A HAWK AND A HACKSAW & THE HUN HANGÁR ENSEMBLE: A Hawk And A Hacksaw & The Hun Hangár Ensemble (The Leaf Label)
A HAWK AND A HACKSAW & THE HUN HANGÁR ENSEMBLE
A Hawk And A Hacksaw & The Hun Hangár Ensemble
The Leaf Label 2007
08 Tracks. 29mins20secs
Buy it: CD
A Hawk & A Hacksaw | The Leaf Label
Originally the solo project of former Neutral Milk Hotel drummer Jeremy Barnes, A Hack And A Hacksaw is a totally unique project, which has taken Barnes in a variety of locations across the world. Beside his previous regular spot as drummer with Neutral Milk Hotel, Barnes has also served with Bablicon, Bright Eyes and Broadcast. He started working on his next project, A Hawk And A Hacksaw, toward the beginning of the century, and released his first album in 2003.
Feeding on a vast set of influences, ranging from Eastern European traditional music to avant-garde and beyond, the first self-titled A Hawk And A Hacksaw album, recorded in the quiet town of Saumur, on the border of the Loire, in France, totally disregarded traditional musical boundaries to create an exhilarating soundtrack out of field recordings over which pianos, accordions and various other instruments flourished into beautiful melodies. The scope of Barnes’s music continued to expand with his second album, Darkness At Noon, released a year later. On The Way The Wind Blows, Barnes was joined by violinist Heather Trost, now an active AHAAH member. The pair worked with Romanian ensemble Fanfare Ciocârlia, a popular twelve-piece formation which combines traditional Romanian music with influences from the whole Balkan region and beyond. Toward the end of 2006, Trost and Barnes discovered Fonó, a music workshop and centre for Hungarian music in the heart of Budapest. They convinced four musicians they met there to form an ensemble. Barnes and Trost consequently recorded a mini album with the Hun Hangár Ensemble, and they are set to tour with them in the summer. This very limited eponymous recording comes with an additional DVD documenting the work of AHAAH over the last couple of years.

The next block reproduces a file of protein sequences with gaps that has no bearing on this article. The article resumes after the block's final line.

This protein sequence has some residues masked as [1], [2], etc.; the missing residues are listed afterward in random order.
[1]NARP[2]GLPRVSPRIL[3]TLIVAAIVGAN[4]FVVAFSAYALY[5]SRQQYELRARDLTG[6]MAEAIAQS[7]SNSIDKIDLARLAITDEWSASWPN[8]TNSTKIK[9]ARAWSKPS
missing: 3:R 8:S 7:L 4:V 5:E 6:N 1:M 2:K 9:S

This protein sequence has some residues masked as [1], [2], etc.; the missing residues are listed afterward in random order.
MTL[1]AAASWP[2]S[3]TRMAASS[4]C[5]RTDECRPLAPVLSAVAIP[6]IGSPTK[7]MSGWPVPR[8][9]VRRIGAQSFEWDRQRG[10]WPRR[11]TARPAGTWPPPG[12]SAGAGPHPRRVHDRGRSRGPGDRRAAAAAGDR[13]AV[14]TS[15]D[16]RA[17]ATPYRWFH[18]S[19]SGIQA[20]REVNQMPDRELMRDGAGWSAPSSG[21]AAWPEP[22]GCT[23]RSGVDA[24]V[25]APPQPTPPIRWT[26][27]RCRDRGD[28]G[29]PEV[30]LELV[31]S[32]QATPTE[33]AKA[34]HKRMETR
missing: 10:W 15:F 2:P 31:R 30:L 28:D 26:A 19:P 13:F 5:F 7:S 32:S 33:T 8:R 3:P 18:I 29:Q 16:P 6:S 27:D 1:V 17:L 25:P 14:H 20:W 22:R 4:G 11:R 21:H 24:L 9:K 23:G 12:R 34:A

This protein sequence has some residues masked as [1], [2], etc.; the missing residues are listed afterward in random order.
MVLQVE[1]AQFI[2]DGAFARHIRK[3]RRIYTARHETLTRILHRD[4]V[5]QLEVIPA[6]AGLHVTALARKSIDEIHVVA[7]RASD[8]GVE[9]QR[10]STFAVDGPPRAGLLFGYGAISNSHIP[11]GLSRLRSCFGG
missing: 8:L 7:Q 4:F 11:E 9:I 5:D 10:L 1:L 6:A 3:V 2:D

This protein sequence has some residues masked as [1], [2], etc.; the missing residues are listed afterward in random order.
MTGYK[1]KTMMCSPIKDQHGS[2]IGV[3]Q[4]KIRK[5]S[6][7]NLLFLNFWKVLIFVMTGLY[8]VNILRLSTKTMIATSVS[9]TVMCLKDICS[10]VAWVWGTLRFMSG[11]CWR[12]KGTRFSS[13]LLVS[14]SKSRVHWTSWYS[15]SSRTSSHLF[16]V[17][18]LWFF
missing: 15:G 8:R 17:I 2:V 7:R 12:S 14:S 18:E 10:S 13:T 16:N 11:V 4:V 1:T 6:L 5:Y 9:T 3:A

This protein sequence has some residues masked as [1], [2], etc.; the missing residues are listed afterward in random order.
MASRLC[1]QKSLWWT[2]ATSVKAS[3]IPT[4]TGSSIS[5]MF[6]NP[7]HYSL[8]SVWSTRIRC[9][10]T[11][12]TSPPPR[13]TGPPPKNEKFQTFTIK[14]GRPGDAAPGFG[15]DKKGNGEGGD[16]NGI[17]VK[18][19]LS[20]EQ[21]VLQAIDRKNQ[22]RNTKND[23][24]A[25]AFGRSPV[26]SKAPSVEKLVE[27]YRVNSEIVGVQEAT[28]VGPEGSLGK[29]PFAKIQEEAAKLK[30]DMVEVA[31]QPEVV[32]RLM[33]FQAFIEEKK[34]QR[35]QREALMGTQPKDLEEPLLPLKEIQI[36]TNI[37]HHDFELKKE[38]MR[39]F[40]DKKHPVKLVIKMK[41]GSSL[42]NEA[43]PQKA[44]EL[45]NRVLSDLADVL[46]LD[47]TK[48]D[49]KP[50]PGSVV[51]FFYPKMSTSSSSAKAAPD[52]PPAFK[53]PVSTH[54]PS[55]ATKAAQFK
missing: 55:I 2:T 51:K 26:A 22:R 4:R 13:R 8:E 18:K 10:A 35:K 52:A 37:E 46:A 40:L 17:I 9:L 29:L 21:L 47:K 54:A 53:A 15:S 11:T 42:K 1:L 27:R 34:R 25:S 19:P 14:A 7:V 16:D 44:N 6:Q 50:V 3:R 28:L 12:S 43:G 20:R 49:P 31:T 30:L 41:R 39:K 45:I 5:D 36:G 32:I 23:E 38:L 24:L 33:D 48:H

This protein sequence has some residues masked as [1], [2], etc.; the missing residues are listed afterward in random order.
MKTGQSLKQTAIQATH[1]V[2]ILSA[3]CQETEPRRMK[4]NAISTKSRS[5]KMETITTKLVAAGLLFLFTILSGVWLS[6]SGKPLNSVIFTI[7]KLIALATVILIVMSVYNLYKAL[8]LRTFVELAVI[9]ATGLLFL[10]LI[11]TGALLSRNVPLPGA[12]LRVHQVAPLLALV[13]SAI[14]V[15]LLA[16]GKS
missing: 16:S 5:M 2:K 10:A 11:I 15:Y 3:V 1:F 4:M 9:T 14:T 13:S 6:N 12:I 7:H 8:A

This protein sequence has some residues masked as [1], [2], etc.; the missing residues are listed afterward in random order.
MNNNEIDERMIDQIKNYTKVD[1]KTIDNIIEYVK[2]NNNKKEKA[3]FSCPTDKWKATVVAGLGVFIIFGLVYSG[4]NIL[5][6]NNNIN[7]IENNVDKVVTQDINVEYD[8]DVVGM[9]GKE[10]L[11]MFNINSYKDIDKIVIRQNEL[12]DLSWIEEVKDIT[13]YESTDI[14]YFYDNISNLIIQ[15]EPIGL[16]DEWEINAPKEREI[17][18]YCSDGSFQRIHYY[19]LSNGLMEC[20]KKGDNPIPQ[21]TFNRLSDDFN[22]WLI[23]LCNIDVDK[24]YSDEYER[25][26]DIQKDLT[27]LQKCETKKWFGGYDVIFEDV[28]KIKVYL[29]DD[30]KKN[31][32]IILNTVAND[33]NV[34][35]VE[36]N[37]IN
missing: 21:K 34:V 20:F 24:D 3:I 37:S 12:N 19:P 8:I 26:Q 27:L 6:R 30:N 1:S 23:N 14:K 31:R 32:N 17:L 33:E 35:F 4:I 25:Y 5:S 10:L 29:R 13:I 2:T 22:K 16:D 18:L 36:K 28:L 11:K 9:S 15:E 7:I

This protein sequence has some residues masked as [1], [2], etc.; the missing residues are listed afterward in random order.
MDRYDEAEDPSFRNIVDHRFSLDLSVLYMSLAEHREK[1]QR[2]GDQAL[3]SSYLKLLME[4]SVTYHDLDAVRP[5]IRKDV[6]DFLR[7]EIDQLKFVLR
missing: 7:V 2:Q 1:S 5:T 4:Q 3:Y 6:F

The eight tracks of this mini album partly draw from traditional Hungarian, Serbian, Romanian and Klezmer folklore, and also feature two new compositions from Barnes and Trost. The album opens with the soft melancholic tone of Trost’s violin cast against a piano and a cimbalom, a traditional Hungarian instrument similar to a dulcimer. The mood changes with Zozobra as an accordion first, then the crystalline sound of the cimbalom, hurry through a fast-paced rhythmic section with strong Romani overtones. After these, the formation goes on to perform a series of traditional music themes, ranging from the vibrant melody of Serbian Cǒcek, supported by a vivid brass section, to the rampant melancholy of Oriental Hora and the beautiful Hungarian bagpipes motifs of Dudanotak. At times, tracks encompass a wide range of moods in just a few moments. Both Romanian Hora And Bulgar and Ihabibi begin with very melancholic melodies before gathering pace and swelling into rich harmonics and pulsating rhythms.
The additional DVD provides a further insight into the evolution of a band like no other. Over the years, Barnes has defined a strong musical identity, and with Trost now a regular feature in AHAAH, he continues to refine it as the band becomes more essential with each release. This limited release is a resounding example of how traditional and contemporary can fit in beautifully, something that AHAAH have become quite expert at.